Days for Girls recently held their annual henna night at Saugeen Maitland Hall and are hoping to have collaborative events coming up with other clubs at Western.
 

Women’s Wellness Symposium

This year Her campus, Women’s Issue Network in collaboration with other clubs came together to host a Women’s Wellness Symposium on March, 5th 2018 at the Mustang Lounge.

This event was a free event for everyone on campus and included free massages and some giveaways.

This event had a panel of speakers who came from around London to provide women of Western tips and advice on being healthy during the midterm season and its importance.

The panel was hosted by Virgin radio’s morning host Rachel Ettinger who has her own social enterprise called HereforHer that creates a platform for women to talk about health and wellness. She also has a clothing line which features cute sweatshirts. She is a huge advocate on openly talking about mental health and doing what makes us happy as women. She encourages women to work together and support each other so we can all reach a common goal.

While speaking with her she made an interesting point about feminine hygiene products. She questions the fact that toilet paper is readily available at every public washroom but if we need tampons or pads, we have to be able to pay for them.

To get involved with Hereforher, you can get in touch with Racheal or follow the Instagram page: @rachettinger  @shophereforher 

Gillian Mandich was one of the panelist who is currently a PHD candidate at Western’s Health Science Faculty and researches happiness and how it affects us. She believes that coming together as women and by supporting each other, we can create the best life for each other. By celebrating women we are able to give a helping hand and be a good friend which in turn makes us feel good because we were able to help.

You can get in touch with Gillian and get tips on living a healthy lifestyle by following her on social media platforms at @gillianmandich.

A panelist who spoke about food and the impact it has on as women was Jillian Walsh, a registered dietitian who works with change or change and deals with people who have an eating disorder. She is all about loving the food we eat and feeling good about it. She is completely against having a strict diet regime, skipping meals or feeling guilty for eating and exercising simply to burn calories. She also addressed the stigma in society about women’s body, beauty expectations and how people have the authority to openly comment on what people should or shouldn’t eat, which is not okay.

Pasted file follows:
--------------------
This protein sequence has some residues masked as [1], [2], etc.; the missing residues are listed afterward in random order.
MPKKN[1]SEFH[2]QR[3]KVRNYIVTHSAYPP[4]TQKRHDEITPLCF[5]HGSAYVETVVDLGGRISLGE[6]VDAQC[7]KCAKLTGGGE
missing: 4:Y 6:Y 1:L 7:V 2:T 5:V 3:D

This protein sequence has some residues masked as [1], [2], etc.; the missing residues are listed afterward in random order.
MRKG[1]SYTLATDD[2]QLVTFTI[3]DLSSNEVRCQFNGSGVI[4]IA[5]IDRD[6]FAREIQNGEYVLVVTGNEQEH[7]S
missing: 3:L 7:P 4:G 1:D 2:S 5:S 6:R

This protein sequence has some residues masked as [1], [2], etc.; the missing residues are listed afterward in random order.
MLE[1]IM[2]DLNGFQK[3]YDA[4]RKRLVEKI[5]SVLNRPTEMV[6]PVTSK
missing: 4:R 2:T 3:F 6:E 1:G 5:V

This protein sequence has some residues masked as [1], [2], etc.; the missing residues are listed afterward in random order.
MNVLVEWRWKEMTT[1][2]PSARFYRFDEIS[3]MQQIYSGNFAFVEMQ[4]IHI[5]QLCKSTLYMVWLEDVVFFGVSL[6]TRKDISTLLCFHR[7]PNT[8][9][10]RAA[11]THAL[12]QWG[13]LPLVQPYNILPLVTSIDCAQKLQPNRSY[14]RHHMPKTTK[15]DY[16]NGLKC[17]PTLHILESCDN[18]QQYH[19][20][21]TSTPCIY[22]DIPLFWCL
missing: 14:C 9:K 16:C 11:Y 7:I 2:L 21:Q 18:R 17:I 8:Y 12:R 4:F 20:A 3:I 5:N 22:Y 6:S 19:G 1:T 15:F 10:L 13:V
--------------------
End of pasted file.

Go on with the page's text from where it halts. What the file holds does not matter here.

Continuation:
The reason stigma around mental health exists is due to the fact that we are not able to openly talk about it and Walsh says that we have to give our self the permission to be okay with eating what we want and allowing ourselves to enjoy the food. As students we often have to deal with unrealistic deadlines on assignments and the best way to deal with that kind of stress is to let ourselves take the time to eat and engage in activities that make our bodies feel good so we are able to be as productive as possible with our time.

You can get in touch with Jillian by following her on Instagram @changecreateachange and on Twitter @JillianWalshRD.

Finding a balance is key and Emma Jack goes by that motto. She is an orthopedic in London but also helps the Women’s hockey team so she spends most of her time travelling. Emma says that schedules can be hectic but its important to make time on our schedule to include some kind of physical activity because mental health and physical health go hand in hand, which is commonly underestimated.

Most of the time, by making about 15-30 mins to either walk or just jog can help us take in a lot more information and retaining it.

You can learn how to keep a balanced lifestyle by following Emma on twitter @ @pressplayphysio.

 

With recent events, there has been an active discussion about women and their role in society and although there is progress being made, we are not there yet. This Women’s Day, take the opportunity to put yourself first by taking care of yourself mentally and physically and reach out to the resources that are available to us at Western and the London community.